| By Anya Robyak |
There are plenty of venues in Asheville for the big shows – downtown and the River Arts district locations that seat hundreds for some of the most popular acts and tours. But what about artists, writers, and activists who are just starting out, or who might not regularly command an audience of thousands? Female musicians have a notoriously harder time than male counterparts at gaining mainstream popularity, and books and documentaries created by women are also less likely to enjoy wide promotion and acceptance. Yet for women, it’s a powerful – and necessary – experience to hear each other and be supported by like-minded sisters. The Women’s Liberation Movement of the 1970’s taught us this: the power of sisterhood.
Enter Lisa Garrett and her Heron House Asheville, a retreat and gathering space for women. “Born in 1967, I arrived ‘late to the party’ of the Liberation Movement. Not until my early 30s did I find it through the channel of Feminist Women’s Spirituality and a focused, self-directed study of Lesbian Feminist writers.” Garrett’s dedication to Radical Feminism and women was the inspiration for her original concept of The Heron House. In reading about less-known corners of women’s history in books such as Lillian Faderman’s ‘To Believe in Women,’ she found precedence for the idea of women supporting each other’s callings in a tangible, meaningful way.
“There’s a long tradition of women-only collectives, dating back to the early 1900s in this country and others that are largely forgotten by history—shared households of women who wanted to pursue their own art or work independent of men. It was also a way for lesbians or women who didn’t want to marry to support each other financially and materially.” Similar to many female artists and activists today, the members of these collectives often struggled to make a living and to gain legitimacy in a wider context. The support of the larger group allowed them to devote themselves to their work, living the way they chose.
Named after the bird who makes frequent visits to the pond and land, and that is often considered a symbol of transformation with an uncanny ability to walk, wade, and fly between worlds, The Heron House and its shared land has been owned solely by women for at least two decades. A beautiful home on bucolic grounds in East Asheville, it features a stone labyrinth, pond, creek, bamboo grove, and luminous gardens. For Garrett, the vision is clear: “It’s about women making space for women as a way of preserving, supporting, and passing on women’s culture. The intent is Radically Feminist, and that’s one of the things that makes Heron House unique. There are many places in Asheville that offer workshops on a huge range of topics, but none others that are explicitly Feminist/Female-affirming in their focus. Especially in this political climate, we need space to hear ourselves and one another.”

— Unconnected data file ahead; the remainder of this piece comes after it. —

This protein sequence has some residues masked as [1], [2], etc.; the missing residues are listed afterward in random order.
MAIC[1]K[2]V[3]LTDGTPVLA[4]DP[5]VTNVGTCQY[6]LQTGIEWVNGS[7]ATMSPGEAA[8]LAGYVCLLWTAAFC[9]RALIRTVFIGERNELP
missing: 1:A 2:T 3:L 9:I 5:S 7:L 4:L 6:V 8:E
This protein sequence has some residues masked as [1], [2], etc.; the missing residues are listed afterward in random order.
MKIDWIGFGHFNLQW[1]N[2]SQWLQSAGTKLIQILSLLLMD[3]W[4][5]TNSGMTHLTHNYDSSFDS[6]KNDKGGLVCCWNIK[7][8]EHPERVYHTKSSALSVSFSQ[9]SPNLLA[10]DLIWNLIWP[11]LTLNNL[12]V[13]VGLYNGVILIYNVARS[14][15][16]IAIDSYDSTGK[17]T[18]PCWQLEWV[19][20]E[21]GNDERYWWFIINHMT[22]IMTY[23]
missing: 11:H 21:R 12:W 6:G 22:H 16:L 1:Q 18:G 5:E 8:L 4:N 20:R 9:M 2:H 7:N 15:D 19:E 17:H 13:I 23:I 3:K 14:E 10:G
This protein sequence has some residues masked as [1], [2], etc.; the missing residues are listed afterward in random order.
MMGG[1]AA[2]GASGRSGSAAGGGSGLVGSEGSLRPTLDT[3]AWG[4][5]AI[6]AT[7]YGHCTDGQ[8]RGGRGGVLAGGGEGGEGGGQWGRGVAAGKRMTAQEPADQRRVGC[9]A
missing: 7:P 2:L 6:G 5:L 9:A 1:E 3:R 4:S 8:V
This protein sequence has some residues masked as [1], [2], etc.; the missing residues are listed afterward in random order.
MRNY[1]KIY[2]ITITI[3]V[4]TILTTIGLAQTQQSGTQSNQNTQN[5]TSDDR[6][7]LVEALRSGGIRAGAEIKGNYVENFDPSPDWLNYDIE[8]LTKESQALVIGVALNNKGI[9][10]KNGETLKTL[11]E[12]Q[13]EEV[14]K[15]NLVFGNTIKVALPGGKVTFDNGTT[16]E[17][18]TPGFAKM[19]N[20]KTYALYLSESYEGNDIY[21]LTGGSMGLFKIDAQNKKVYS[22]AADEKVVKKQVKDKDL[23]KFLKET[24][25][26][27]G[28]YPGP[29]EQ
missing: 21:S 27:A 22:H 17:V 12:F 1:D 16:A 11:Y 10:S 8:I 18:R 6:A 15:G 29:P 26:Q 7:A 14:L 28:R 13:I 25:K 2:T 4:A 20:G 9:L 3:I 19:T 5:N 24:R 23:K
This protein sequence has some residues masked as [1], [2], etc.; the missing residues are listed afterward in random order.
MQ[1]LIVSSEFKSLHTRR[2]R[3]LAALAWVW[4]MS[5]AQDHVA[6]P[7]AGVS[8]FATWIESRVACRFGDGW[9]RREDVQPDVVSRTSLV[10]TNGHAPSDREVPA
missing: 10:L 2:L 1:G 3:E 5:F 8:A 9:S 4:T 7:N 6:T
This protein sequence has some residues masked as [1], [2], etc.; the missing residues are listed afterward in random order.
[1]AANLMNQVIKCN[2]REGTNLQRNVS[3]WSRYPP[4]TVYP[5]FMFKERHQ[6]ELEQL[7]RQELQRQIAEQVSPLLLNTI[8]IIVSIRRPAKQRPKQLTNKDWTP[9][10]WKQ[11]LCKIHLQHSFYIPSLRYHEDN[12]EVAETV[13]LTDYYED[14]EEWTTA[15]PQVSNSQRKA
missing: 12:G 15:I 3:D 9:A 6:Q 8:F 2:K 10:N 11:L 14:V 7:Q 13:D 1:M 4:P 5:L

The Heron House opened its doors last summer with a house concert by festival favorite, folk rocker Crys Matthews, and has since been a gathering place for workshops about ancient European, indigenous spiritual traditions, as well as the site for several documentary screenings, discussions, and consciousness raising groups. Women have sought out the Heron House for facilitated sounding and toning workshops due to the privacy and energy of the land. Jude Lally, a teacher, storyteller, and artist who leads workshops in and around Asheville speaks to the special feel of the land: “I held a weekend intensive retreat at the Heron House for a group of eight women. It was particularly powerful knowing that we were in dedicated women-only space, and having access to the incredible grounds with magnificent night skies!”
Garrett values these unique offerings. “I wanted a place for women to come be in community, listen to live music, hear speakers talking about issues important to us, and be able to have experiences that we aren’t able to get out in the world. There’s so much out in the world that is not about our experiences as women, or that depicts us in very stereotypical or negative ways, or that the media just gets wrong. We want to support each other and each other’s work, tell the truth about our lives, and be able to say, ‘yes, sister, I hear you.’”
Three bedrooms, two bathrooms, an art studio, and a full kitchen provide plenty of accommodations for women looking for overnight retreats, whether as part of a group or just for individual getaways. The living/dining room and covered porch provide great options for speakers or musicians to create a cozy, intimate vibe with an audience. The large, open-plan kitchen is also perfect for herbal medicine making and related workshops. The living room boasts a collection of woman-authored books, as well as contact information for many local artists, massage therapists, craftswomen, and healers to encourage support of woman-owned businesses.
The future of the Heron House is still developing, as Garrett continues to invite women to co-create this community by sharing their gifts and interests, and seeking out these one-of-a-kind offerings. On April 15th, Heron House will host its first author signing with Dr. Bonnie Morris, author of The Disappearing L (see page 24 this issue), Eden Built By Eves, and others. Garrett invites women to contact her with ideas for future events and workshops.
Current rates are $50/half a day, $100/full day. For details and information about overnight stays, visit heronhouseasheville.com.